Fifth Anniversary Update: Megan Pincus Kajitani

December 31st, 2013

“The other day I was at a theater in San Diego seeing a musical, and in the restroom during intermission I ran into a former colleague from the university career center where I’d worked as a counselor for graduate students after I left my doctoral program. As I described in my Mama, PhD essay, I had loved that job, but chose to leave it after having my first child and being denied a job-share (by a department head who denied job-shares across-the-board).

The colleague in the restroom was thrilled to see me (and I her), and she told me she couldn’t believe she had bumped into me, as they were currently (rather desperately) searching for someone to fill my old job! They had been through two people since I left. It was such a specialized job — counseling doctoral students — and hard to find some who, like me, was a good fit for it. She looked at me with expectant eyes.

“Still only full-timers in the department?” I asked. She made a face, and her shoulders slumped. “Yeahhh,” she said glumly. “Oh well!” I said, and smiled at her. “I hope someday they rethink that one. And I hope you find someone good; the grad students deserve it.” I gave her a hug, and went back to the show.

It only took a few minutes to think about the encounter afterwards (and marvel at the timing), to realize it was simply a validation that I am going in the right direction — which, for me, is not back toward academia. I have plenty of friends from my academic days now on the tenure track, or working as adjuncts, or “between jobs,” or in university staff jobs, and I wish them all well, and I honor their commitment to staying on their career paths within the academy.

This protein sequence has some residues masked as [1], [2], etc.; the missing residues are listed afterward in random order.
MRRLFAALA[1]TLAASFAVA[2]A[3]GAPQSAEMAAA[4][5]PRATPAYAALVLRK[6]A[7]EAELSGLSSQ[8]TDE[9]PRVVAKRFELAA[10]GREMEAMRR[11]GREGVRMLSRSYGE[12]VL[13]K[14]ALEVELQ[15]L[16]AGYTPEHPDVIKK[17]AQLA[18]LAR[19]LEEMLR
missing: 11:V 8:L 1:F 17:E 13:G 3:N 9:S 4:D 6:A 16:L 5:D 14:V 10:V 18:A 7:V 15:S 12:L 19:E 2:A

For me, though, the flexibility and freedom and creativity I have as a work-at-home mom simply fits me better than even that job I loved. Since Mama, PhD, I’ve had a second child, we’ve had some health crises with our kids, and my husband and I decided to homeschool them, as well as launch our own online education businesses. It’s a full and busy life, and I’m pretty happy with it.

When I talk with my academic friends, I feel the familiar strain I remember in myself from being a research university doctoral student, and from counseling them for two years. I wish things were getting easier for them all, but I’m not sure I see much difference from out here at this point. They’re still struggling to find good, tenure-track jobs, to keep up with rigorous research and teaching demands, to negotiate for better salaries and benefits and childcare options on campus, to resist discrimination for their gender and/or color. There are, of course, many rewards of the academic life, but I must admit I still see a good deal of struggle as well.

As I launch into the world of online education myself (from outside of the academy), I hope for my academic sisters that the evolution toward more flexible, online courses in all levels of education creates more opportunities for them inside academia as well.

My mom, still a research university professor and currently the president of a large academic professional association, has spent her year’s presidency speaking on the platform that academia-as-its-been is changing quickly, and it’s important to see that as an opportunity, and to be a part of that change, rather than resist it. She talks about MOOCS and budgets, and a system that needs to change with the times. I can only hope that part of that change is that “Mama PhDs” have more options, and more opportunities to balance their priorities and achieve their multi-faceted goals.

Many things have changed for me personally in the five years since Mama, PhD was released, but too much has stayed the same in academia for women in particular. Seeing my former colleague in the theater restroom was a reminder of that for me. I hope all of us Mama PhDs (or not-quite-PhDs, or former PhD-seekers) keep pushing for more change, in a positive direction, from wherever we happen to be.”

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